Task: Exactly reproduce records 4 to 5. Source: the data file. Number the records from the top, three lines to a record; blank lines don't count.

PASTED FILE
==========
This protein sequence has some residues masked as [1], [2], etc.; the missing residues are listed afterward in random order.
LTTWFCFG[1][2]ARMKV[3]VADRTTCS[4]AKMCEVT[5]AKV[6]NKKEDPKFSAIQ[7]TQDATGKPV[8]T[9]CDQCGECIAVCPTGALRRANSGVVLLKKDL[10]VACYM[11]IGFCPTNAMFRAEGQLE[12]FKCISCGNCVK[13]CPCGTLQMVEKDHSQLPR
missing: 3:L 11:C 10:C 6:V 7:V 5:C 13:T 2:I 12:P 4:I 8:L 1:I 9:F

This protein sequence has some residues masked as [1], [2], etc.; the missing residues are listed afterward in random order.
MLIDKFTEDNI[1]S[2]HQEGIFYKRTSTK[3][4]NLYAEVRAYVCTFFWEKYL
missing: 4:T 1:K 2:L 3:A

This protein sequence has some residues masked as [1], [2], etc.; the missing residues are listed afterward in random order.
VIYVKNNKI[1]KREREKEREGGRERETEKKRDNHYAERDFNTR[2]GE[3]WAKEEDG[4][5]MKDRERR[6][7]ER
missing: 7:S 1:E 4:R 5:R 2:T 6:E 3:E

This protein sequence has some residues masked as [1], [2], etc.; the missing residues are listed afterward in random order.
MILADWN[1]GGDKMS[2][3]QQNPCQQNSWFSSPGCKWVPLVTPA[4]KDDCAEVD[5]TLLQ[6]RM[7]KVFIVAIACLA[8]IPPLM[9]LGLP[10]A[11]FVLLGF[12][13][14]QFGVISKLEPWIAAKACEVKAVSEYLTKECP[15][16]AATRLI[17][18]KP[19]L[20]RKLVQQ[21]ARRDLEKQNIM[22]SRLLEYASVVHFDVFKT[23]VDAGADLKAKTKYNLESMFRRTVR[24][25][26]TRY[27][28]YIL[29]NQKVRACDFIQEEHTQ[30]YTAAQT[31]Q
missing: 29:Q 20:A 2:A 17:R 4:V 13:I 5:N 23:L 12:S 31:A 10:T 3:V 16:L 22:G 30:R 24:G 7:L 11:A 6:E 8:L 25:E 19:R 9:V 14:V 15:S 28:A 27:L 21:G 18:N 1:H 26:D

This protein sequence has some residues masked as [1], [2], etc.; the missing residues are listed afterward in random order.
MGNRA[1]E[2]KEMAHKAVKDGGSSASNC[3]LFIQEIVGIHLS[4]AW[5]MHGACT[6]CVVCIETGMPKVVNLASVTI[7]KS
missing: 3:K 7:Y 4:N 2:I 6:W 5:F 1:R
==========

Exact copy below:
This protein sequence has some residues masked as [1], [2], etc.; the missing residues are listed afterward in random order.
MILADWN[1]GGDKMS[2][3]QQNPCQQNSWFSSPGCKWVPLVTPA[4]KDDCAEVD[5]TLLQ[6]RM[7]KVFIVAIACLA[8]IPPLM[9]LGLP[10]A[11]FVLLGF[12][13][14]QFGVISKLEPWIAAKACEVKAVSEYLTKECP[15][16]AATRLI[17][18]KP[19]L[20]RKLVQQ[21]ARRDLEKQNIM[22]SRLLEYASVVHFDVFKT[23]VDAGADLKAKTKYNLESMFRRTVR[24][25][26]TRY[27][28]YIL[29]NQKVRACDFIQEEHTQ[30]YTAAQT[31]Q
missing: 29:Q 20:A 2:A 17:R 4:V 13:I 5:N 23:L 12:S 31:A 10:T 3:V 16:L 22:G 30:R 24:G 7:L 11:A 6:E 8:L 25:E 19:R 9:V 14:V 15:S 28:A 27:L 21:G 18:N 1:H 26:D

This protein sequence has some residues masked as [1], [2], etc.; the missing residues are listed afterward in random order.
MGNRA[1]E[2]KEMAHKAVKDGGSSASNC[3]LFIQEIVGIHLS[4]AW[5]MHGACT[6]CVVCIETGMPKVVNLASVTI[7]KS
missing: 3:K 7:Y 4:N 2:I 6:W 5:F 1:R